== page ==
Innovation plays an important role in an organization’s success. Market leaders derive a significant proportion of their income from new products, according to Forbes. Innovation can take the form of a major breakthrough or incremental improvements to existing products. Solid management can help organizations encourage and support innovation and realize the commercial benefits from it.
Organizations can encourage employees to innovate by allocating time and rewarding effort. "3M, the company that pioneered scotch tape and post-it notes, derives up to 30% of its revenue from products launched in the past 5 years," Forbes notes, adding that "employees are required to devote a fixed portion of their time to projects unrelated to their jobs." The InnovationManagement.se highlights the important dual role that leaders play in stimulating and supporting innovation.
Managers can support innovation and maintain its momentum by providing resources in the form of time, money and people. Organizations can promote an innovative idea with market potential by providing a budget for further development and allocating staff to a project team. Leaders can support the innovators by identifying team members who can bring a balanced perspective to the project, according to InnovationManagement.se.
Realigning the Organization
An innovative idea that becomes a new product may require significant organizational change to bring it to market, according to the website Innovation Excellence. An organization may require new suppliers to provide essential components for the new product. It may have to open new channels to market to reach a new customer base and it may have to develop new employee skills to support the product. Innovation management helps identify the essential organizational changes.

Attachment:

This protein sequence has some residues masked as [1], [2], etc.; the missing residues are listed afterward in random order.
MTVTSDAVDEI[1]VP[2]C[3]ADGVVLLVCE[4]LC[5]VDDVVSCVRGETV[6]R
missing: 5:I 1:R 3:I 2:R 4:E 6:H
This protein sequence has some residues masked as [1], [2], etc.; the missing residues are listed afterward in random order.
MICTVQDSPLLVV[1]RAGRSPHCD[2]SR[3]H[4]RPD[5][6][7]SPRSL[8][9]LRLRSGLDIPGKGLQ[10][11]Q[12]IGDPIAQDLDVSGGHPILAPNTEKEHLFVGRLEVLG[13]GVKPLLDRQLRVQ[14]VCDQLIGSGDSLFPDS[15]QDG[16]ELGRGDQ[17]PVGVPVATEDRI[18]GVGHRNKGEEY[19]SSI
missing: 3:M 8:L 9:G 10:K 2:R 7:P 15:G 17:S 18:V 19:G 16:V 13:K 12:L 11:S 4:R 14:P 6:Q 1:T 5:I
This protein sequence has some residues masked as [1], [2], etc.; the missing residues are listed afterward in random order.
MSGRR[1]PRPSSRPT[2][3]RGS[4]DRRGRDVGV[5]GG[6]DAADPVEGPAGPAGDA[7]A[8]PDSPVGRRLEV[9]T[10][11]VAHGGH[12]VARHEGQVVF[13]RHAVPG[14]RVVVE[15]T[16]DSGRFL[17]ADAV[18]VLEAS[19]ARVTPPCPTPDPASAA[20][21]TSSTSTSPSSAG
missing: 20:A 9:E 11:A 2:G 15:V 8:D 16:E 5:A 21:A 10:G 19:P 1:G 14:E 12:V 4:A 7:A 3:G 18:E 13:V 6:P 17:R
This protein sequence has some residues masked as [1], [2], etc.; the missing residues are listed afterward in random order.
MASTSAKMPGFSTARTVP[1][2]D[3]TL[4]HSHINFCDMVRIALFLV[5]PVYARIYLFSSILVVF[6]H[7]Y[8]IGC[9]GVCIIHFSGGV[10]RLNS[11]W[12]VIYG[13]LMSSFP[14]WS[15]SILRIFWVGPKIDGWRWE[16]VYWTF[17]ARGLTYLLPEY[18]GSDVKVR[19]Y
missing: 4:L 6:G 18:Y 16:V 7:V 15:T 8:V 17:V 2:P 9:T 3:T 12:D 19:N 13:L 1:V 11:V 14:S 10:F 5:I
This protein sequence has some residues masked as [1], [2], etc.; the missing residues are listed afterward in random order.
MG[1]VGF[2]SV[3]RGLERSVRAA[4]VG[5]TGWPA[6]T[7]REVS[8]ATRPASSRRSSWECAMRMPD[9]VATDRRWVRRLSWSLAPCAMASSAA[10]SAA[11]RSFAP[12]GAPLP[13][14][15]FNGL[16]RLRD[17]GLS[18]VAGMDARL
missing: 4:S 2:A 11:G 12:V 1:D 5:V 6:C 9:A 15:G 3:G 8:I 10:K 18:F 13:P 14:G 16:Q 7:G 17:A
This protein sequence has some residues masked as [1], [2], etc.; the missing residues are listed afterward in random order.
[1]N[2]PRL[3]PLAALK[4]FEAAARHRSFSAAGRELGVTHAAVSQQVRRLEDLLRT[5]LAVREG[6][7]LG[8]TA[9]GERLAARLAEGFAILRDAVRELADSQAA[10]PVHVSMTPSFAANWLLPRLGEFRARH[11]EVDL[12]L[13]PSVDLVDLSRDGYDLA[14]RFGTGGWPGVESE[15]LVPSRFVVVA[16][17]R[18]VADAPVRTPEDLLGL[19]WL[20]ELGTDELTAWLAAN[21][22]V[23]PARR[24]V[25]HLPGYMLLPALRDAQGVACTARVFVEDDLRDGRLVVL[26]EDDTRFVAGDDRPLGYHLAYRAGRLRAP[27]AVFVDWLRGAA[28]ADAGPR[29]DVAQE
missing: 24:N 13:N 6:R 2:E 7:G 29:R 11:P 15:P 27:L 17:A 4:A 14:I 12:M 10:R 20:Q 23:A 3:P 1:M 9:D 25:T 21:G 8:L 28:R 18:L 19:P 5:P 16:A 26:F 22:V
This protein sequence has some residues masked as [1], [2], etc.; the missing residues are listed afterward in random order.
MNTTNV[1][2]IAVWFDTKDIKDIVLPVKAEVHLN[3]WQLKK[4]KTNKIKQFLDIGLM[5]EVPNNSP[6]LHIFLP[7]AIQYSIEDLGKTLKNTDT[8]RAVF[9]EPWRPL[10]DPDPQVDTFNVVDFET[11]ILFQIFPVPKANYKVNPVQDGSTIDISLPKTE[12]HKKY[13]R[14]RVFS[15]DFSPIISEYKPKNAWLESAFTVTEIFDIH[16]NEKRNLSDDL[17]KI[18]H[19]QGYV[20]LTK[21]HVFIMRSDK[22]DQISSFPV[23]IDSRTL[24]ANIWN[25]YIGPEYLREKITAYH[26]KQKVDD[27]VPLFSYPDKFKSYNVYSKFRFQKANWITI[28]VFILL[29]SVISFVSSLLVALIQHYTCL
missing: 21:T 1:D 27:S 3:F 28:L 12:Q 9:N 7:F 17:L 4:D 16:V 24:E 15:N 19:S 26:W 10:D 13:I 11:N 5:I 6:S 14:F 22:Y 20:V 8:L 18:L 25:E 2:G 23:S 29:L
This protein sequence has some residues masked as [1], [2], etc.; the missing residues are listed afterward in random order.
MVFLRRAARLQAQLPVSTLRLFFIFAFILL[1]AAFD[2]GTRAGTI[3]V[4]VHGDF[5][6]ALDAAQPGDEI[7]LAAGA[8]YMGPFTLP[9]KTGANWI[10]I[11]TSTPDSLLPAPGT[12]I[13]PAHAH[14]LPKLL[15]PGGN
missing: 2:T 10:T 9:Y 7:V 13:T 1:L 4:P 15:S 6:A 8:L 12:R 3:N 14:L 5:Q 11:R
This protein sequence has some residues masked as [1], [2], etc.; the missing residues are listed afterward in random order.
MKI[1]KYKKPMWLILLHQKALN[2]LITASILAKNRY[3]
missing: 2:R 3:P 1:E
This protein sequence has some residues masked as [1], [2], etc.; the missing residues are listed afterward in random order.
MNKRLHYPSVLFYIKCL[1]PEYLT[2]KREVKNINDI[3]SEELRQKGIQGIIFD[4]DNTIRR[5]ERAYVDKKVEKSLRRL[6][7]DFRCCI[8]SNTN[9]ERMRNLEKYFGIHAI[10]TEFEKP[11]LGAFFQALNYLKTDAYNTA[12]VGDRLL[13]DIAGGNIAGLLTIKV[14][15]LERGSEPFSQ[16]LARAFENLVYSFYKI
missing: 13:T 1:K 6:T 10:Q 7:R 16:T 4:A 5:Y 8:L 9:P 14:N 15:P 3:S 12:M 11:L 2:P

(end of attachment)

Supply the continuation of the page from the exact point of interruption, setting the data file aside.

Commercializing the Product
An innovative product may not achieve commercial success without careful management. Forbes notes the example of PARC, Xerox’s research & development center, which developed important breakthroughs such as Ethernet networking technology and the graphical user interface but failed to commercialize them. Organizations must commit marketing resources to innovative products. "New products and services (especially disruptive ones), can require marketing to find and build relationships with completely different types of customers and/or require marketing to speak to customers in a different way or to reach them through different channels," says Innovation Excellence.
Based in the United Kingdom, Ian Linton has been a professional writer since 1990. His articles on marketing, technology and distance running have appeared in magazines such as “Marketing” and “Runner's World.” Linton has also authored more than 20 published books and is a copywriter for global companies. He holds a Bachelor of Arts in history and economics from Bristol University.